Sources familiar with the results confirmed to NPR that the facility has achieved that goal as of last week. In a statement, Lawrence Livermore National Laboratory confirmed "another exciting experiment at NIF. However, analysis is still ongoing." More details would be forthcoming in a press conference on Tuesday morning, according to a laboratory spokesperson.
"It is a big scientific step," says Ryan McBride, a nuclear engineer at the University of Michigan. But, McBride adds, that does not mean that NIF itself is producing power. For one thing, he says, the lasers require more than 300 megajoules worth of electricity to produce around 2 megajoules of ultraviolet laser light. In other words, even if the energy from the fusion reactions exceeds the energy from the lasers, it's still only around one percent of the total energy used.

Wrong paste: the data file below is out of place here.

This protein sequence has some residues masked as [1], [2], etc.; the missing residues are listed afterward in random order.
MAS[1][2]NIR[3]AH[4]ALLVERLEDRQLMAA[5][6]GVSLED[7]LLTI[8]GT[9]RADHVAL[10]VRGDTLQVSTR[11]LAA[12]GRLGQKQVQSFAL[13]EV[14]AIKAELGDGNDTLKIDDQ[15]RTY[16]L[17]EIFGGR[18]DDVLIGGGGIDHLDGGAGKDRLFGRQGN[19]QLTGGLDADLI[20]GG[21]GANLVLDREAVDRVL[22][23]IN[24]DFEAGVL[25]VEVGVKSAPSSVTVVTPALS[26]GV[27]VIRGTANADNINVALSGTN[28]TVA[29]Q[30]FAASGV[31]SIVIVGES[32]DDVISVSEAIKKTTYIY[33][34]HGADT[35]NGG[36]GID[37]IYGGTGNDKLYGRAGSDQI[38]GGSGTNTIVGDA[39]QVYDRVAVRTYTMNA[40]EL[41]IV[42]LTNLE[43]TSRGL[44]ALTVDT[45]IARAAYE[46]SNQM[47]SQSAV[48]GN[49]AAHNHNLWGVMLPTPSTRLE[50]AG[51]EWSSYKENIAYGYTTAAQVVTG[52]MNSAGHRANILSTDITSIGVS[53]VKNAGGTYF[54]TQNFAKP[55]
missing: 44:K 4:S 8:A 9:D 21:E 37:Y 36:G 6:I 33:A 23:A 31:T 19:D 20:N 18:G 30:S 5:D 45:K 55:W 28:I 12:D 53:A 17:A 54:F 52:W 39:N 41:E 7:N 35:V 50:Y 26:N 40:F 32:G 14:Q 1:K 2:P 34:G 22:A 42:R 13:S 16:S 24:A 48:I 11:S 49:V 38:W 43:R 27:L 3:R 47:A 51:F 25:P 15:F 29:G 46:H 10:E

Moreover, it would take many capsules exploding over and over to produce enough energy to feed the power grid. "You'd have to do this many, many times a second," McBride says. NIF can currently do around one laser "shot" a week.
Still, the long-term potential is staggering, says Arati Dasgupta, a nuclear scientist with the U.S. Naval Research Laboratory. Whereas a giant pile of carbon-spewing coal might generate electricity for a matter of minutes, the same quantity of fusion fuel could run a power plant for years–with no carbon dioxide emissions. "This is a great demonstration of the possibility," Dasgupta says. But, she adds, many technical issues remain. "It's a huge undertaking."